Our family traveled to see the complete solar eclipse. An adventure story for another day! But that has had me thinking about the heavens and the people who explore them. One of those people was unlikely indeed. Caroline Herschel was an aristocratic woman, a spinster, in the eighteenth century. She spent most of her life running her brother’s household, but on the side, she became one of the world’s great astronomers. Caroline’s Comets: A True Story tells her story.
When I first read this book, I was surprised at how very old-fashioned it felt. Of course, old-fashioned is not a bad thing for a book set in the 1700s. But I flipped to the copyright page to make sure it was really a new book. It is–published in 2017. I finally decided it was the combination of Emily Arnold McCully’s art and her direct, clear prose that made me wonder how old it was. I have spent years reading and loving McCully’s books–she is one of the standard bearers of nonfiction picture books–and it is wonderful to see her work her magic again here.
I loved the way she wove quotations from Herschel’s autobiography into the text. McCully has a keen eye for the telling detail. She explains that once Caroline learned to knit:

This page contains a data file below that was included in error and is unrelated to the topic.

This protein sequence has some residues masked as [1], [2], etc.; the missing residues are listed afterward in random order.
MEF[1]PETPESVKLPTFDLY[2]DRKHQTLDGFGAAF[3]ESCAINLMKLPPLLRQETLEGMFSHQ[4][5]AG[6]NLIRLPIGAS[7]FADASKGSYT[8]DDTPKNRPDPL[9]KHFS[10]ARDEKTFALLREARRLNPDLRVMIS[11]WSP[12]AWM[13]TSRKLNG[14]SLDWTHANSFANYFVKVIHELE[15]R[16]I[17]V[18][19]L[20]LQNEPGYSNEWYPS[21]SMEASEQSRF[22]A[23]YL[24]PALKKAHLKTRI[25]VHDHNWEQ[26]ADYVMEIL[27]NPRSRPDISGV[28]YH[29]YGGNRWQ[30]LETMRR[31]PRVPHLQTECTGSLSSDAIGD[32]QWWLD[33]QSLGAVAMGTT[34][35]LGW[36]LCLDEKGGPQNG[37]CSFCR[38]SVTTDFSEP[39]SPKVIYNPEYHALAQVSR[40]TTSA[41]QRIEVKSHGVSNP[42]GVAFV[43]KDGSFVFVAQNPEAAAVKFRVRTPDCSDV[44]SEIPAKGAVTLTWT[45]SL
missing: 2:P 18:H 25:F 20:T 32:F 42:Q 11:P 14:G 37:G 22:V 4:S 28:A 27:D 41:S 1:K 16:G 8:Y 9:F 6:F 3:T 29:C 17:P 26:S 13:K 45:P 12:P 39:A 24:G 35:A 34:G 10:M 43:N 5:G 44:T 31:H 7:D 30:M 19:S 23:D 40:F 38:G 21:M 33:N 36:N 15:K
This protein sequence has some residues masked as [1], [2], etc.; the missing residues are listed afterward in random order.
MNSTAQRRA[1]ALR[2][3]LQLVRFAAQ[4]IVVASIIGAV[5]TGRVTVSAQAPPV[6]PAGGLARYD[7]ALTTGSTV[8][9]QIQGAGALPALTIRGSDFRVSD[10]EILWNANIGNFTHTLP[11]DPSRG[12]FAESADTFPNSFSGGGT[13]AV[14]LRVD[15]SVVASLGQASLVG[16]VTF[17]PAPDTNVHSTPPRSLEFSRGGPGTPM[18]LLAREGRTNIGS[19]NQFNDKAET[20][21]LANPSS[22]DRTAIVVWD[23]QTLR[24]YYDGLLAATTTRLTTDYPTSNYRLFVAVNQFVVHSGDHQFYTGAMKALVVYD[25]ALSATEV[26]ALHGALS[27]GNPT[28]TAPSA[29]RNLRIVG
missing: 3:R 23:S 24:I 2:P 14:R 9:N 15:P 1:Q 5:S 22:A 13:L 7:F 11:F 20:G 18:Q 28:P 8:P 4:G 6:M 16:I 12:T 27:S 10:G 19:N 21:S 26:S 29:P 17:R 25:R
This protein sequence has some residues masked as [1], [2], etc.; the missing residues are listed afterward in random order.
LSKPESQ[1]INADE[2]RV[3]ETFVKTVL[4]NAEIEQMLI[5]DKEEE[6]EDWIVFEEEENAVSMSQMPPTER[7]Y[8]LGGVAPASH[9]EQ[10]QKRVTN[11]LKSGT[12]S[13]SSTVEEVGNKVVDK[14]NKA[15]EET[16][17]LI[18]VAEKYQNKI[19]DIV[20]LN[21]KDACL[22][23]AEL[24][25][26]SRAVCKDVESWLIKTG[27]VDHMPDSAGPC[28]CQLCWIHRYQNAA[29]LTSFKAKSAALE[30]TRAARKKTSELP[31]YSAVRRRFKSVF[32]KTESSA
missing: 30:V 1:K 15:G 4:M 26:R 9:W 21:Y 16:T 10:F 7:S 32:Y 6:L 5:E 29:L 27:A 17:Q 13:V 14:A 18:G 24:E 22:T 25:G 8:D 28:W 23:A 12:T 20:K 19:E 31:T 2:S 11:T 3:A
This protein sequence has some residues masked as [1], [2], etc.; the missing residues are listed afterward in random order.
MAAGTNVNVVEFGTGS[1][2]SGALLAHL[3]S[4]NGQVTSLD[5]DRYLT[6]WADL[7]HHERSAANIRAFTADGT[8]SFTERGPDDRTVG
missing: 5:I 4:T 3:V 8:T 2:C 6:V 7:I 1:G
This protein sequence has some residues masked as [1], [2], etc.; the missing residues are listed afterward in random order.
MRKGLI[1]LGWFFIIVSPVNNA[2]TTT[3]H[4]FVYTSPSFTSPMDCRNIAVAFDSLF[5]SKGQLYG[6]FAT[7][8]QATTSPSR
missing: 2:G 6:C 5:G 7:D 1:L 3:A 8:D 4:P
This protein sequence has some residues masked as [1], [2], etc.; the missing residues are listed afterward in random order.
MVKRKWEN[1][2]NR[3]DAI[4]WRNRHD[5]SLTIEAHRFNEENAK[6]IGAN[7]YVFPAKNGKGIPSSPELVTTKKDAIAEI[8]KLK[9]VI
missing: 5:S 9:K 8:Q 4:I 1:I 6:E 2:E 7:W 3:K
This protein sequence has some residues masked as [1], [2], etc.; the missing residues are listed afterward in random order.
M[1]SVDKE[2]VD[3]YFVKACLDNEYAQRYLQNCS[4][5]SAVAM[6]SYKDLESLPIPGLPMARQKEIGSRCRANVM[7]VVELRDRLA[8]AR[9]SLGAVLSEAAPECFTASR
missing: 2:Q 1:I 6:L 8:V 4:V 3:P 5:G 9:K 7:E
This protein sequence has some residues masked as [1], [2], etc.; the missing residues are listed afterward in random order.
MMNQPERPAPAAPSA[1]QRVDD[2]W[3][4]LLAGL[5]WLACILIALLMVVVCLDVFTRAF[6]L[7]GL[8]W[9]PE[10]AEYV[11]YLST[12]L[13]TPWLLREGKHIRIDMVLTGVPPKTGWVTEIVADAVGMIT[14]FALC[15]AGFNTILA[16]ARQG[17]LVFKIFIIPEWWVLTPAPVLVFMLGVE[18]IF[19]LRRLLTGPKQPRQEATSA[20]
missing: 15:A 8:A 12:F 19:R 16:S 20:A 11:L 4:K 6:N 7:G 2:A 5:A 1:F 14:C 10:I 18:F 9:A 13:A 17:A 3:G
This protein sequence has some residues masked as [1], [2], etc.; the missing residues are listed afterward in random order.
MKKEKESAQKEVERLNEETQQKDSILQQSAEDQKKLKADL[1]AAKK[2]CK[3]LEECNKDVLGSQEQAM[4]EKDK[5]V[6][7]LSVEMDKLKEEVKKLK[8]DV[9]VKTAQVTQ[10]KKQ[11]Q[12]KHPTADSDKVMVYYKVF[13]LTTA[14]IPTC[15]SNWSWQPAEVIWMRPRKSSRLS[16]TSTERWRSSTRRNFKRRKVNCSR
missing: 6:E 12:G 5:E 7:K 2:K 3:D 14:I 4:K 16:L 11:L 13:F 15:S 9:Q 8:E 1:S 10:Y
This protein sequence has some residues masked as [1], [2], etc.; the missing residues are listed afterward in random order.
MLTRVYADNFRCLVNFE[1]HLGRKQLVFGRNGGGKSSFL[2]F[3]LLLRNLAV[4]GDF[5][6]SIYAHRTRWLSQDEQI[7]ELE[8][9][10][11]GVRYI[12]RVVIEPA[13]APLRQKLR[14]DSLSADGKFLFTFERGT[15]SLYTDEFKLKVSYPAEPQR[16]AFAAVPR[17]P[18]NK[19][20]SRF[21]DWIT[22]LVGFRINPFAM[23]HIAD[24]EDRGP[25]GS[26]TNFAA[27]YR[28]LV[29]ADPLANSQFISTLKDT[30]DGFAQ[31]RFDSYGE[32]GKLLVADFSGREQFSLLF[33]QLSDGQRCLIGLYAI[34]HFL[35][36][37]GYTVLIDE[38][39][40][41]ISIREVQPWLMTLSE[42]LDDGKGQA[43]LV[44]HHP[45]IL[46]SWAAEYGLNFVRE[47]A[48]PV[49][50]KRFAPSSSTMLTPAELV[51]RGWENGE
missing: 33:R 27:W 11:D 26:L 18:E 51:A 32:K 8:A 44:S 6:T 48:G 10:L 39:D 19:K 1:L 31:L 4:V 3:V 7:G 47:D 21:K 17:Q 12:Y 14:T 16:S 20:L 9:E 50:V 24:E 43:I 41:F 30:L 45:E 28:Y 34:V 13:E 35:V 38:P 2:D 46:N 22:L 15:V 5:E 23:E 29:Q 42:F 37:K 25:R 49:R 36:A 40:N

From that day forward, I was fully employed in providing my brothers with stockings.
Later, McCully writes about how she helped her brother when his hands were occupied grinding a lens:
I was constantly obliged to feed him by putting victuals by bits into his mouth.
And the quiet understatment:
Last night…I discovered a comet.
Indeed, Caroline Herschel became one of the most renowned astronomers of her day and was recognized by the King of England as a royal astronomer, the first woman to earn that honor.
This book, with its timeless art and prose, will appeal to any little girl who found herself fascinated by the solar eclipse.
Caroline’s Comets: A True Story by Emily Arnold McCully. Holiday House: 2017